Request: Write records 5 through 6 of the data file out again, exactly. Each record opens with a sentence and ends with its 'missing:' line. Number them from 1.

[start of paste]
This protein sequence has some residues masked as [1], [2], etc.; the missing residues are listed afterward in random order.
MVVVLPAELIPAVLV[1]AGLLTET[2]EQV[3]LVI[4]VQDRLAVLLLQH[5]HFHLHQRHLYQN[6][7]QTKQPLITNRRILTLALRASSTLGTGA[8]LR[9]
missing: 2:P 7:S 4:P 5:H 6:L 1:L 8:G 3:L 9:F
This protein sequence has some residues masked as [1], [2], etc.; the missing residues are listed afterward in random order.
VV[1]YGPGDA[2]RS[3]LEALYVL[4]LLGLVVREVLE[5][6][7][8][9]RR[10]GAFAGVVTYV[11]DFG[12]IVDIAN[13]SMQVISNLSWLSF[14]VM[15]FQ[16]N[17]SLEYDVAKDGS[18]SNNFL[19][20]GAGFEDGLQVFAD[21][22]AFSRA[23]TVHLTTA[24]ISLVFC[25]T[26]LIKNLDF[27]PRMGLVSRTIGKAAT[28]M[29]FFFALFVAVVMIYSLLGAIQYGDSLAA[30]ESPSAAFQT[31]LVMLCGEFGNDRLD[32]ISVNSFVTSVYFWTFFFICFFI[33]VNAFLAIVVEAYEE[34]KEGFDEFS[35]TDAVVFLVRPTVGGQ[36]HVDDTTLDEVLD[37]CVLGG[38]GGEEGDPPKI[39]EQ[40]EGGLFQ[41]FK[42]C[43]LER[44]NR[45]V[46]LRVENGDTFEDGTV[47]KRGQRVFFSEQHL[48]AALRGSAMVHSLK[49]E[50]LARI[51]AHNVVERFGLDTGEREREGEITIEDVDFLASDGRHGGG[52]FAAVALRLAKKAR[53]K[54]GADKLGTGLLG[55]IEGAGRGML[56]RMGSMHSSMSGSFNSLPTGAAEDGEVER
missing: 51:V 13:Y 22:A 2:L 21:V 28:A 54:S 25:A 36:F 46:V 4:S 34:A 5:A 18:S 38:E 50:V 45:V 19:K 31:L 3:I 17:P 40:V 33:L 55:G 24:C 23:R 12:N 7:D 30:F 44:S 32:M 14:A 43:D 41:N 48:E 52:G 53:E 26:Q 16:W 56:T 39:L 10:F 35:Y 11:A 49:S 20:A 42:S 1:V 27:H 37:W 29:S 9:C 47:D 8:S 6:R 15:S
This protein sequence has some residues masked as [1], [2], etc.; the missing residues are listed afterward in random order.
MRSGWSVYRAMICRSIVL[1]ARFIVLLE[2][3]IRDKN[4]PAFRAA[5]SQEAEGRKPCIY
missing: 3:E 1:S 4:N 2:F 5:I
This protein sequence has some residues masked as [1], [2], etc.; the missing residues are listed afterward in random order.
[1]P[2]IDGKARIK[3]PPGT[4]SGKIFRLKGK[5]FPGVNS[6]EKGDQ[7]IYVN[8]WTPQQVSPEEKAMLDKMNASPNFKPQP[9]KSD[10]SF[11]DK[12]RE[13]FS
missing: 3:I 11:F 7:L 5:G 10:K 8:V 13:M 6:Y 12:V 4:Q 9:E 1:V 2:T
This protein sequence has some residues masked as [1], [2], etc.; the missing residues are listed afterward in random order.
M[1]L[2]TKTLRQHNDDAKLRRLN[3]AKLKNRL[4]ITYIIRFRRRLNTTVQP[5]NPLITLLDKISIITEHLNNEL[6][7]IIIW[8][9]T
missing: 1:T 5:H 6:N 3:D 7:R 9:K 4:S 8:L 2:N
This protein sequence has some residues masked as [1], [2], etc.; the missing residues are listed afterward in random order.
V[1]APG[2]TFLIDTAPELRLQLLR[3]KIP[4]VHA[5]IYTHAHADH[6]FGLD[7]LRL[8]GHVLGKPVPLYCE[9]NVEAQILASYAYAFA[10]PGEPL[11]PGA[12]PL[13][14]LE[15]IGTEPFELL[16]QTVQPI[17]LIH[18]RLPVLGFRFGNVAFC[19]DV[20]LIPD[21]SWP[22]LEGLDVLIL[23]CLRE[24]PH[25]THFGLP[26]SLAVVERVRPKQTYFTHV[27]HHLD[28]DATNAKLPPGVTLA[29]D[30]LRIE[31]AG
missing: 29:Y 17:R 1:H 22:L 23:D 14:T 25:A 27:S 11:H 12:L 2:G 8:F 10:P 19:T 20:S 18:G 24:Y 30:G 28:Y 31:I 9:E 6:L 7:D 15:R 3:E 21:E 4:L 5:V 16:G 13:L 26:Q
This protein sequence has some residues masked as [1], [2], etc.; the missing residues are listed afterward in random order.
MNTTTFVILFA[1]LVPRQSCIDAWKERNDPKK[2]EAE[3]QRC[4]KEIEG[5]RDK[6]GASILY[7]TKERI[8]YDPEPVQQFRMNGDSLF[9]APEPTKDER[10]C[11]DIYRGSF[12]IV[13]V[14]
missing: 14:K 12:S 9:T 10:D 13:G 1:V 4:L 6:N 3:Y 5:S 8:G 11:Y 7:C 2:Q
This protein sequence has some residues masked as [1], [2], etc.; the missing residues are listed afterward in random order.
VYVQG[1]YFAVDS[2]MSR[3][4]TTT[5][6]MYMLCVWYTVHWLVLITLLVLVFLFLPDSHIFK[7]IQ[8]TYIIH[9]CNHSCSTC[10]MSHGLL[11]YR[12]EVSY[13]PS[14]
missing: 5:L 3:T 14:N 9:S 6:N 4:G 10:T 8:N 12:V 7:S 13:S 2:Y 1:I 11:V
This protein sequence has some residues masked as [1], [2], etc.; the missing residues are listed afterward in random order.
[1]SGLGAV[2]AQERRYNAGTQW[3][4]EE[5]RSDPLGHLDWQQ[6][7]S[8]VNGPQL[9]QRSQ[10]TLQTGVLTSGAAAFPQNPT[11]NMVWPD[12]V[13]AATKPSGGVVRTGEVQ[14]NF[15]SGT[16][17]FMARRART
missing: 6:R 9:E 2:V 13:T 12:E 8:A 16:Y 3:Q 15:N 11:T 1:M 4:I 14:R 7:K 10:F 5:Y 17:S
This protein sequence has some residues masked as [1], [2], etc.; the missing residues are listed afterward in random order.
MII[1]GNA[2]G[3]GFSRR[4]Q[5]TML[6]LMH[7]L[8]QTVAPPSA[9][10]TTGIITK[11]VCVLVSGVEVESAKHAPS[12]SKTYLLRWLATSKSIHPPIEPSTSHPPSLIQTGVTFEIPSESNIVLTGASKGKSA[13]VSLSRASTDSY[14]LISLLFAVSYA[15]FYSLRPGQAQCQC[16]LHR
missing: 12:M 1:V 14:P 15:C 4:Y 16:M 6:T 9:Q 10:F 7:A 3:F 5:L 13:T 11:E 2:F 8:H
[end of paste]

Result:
This protein sequence has some residues masked as [1], [2], etc.; the missing residues are listed afterward in random order.
M[1]L[2]TKTLRQHNDDAKLRRLN[3]AKLKNRL[4]ITYIIRFRRRLNTTVQP[5]NPLITLLDKISIITEHLNNEL[6][7]IIIW[8][9]T
missing: 1:T 5:H 6:N 3:D 7:R 9:K 4:S 8:L 2:N
This protein sequence has some residues masked as [1], [2], etc.; the missing residues are listed afterward in random order.
V[1]APG[2]TFLIDTAPELRLQLLR[3]KIP[4]VHA[5]IYTHAHADH[6]FGLD[7]LRL[8]GHVLGKPVPLYCE[9]NVEAQILASYAYAFA[10]PGEPL[11]PGA[12]PL[13][14]LE[15]IGTEPFELL[16]QTVQPI[17]LIH[18]RLPVLGFRFGNVAFC[19]DV[20]LIPD[21]SWP[22]LEGLDVLIL[23]CLRE[24]PH[25]THFGLP[26]SLAVVERVRPKQTYFTHV[27]HHLD[28]DATNAKLPPGVTLA[29]D[30]LRIE[31]AG
missing: 29:Y 17:R 1:H 22:L 23:D 14:T 25:A 27:S 11:H 12:L 2:G 8:F 10:P 19:T 20:S 18:G 24:Y 30:G 28:Y 31:I 9:E 6:L 7:D 15:R 3:E 21:E 4:L 5:V 16:G 13:L 26:Q